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Source of prescription drugs used nonmedically in rural and urban populations.

Wang KH, Fiellin DA, Becker WC. Source of prescription drugs used nonmedically in rural and urban populations. The American journal of drug and alcohol abuse. 2014 Jul 1; 40(4):292-303.

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Abstract:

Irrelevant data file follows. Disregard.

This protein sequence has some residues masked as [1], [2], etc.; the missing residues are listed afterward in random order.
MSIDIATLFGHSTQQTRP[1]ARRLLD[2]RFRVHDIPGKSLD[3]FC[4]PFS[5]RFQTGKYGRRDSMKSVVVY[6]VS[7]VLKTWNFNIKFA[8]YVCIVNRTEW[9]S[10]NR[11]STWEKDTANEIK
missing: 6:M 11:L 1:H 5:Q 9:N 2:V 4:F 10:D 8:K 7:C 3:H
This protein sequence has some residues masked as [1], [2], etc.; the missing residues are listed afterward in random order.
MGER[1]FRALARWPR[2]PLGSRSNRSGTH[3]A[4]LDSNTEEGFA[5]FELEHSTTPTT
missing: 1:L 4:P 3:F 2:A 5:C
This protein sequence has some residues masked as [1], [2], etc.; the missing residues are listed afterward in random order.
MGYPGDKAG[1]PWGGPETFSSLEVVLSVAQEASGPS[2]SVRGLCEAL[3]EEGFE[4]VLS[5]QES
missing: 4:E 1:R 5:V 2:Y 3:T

BACKGROUND: Unintentional overdose deaths due to nonmedical use of prescription drugs disproportionately impact rural over urban settings in the United States. Sources of these prescriptions may play a factor. OBJECTIVE: This study examines the relationships between rurality and source of prescription drugs used nonmedically. METHODS: Using data from the National Survey on Drug Use and Health 2008-2010 (n? = 10?693), we examined bivariate and multivariate associations of socio-demographic and clinical correlates and source (physician or non-physician) of prescription drugs (opioid, sedative, tranquilizer, or stimulant) used nonmedically among urban and rural residents. We also examined the type of prescription drugs used nonmedically among urban and rural residents by source. RESULTS: Among respondents reporting past year nonmedical use of prescription medications, 18.9% of urban residents and 17.5% of rural residents had a physician source for drugs used nonmedically. Likelihood of physician source for urban and rural residents was increased in Hispanic, insured individuals and those with any prescription drug dependence. Rural residents who had a non-physician source were more likely than urban residents with a non-physician source to use hydrocodone (49% vs. 43.3%, p? = 0.05), morphine (17.7% vs. 14.0%, p? = 0.04), tramadol products (18.1% vs. 11.2%, p? = 0.003), and methadone (17.2% vs. 10.9%, p? = 0.001). CONCLUSION: Urban and rural individuals with nonmedical use of prescription drugs are equally likely to obtain these prescriptions from a physician source. Some factors associated with obtaining prescription drugs from a physician source differed between these populations, which may have implications for public health approaches to addressing problems such as overdose.





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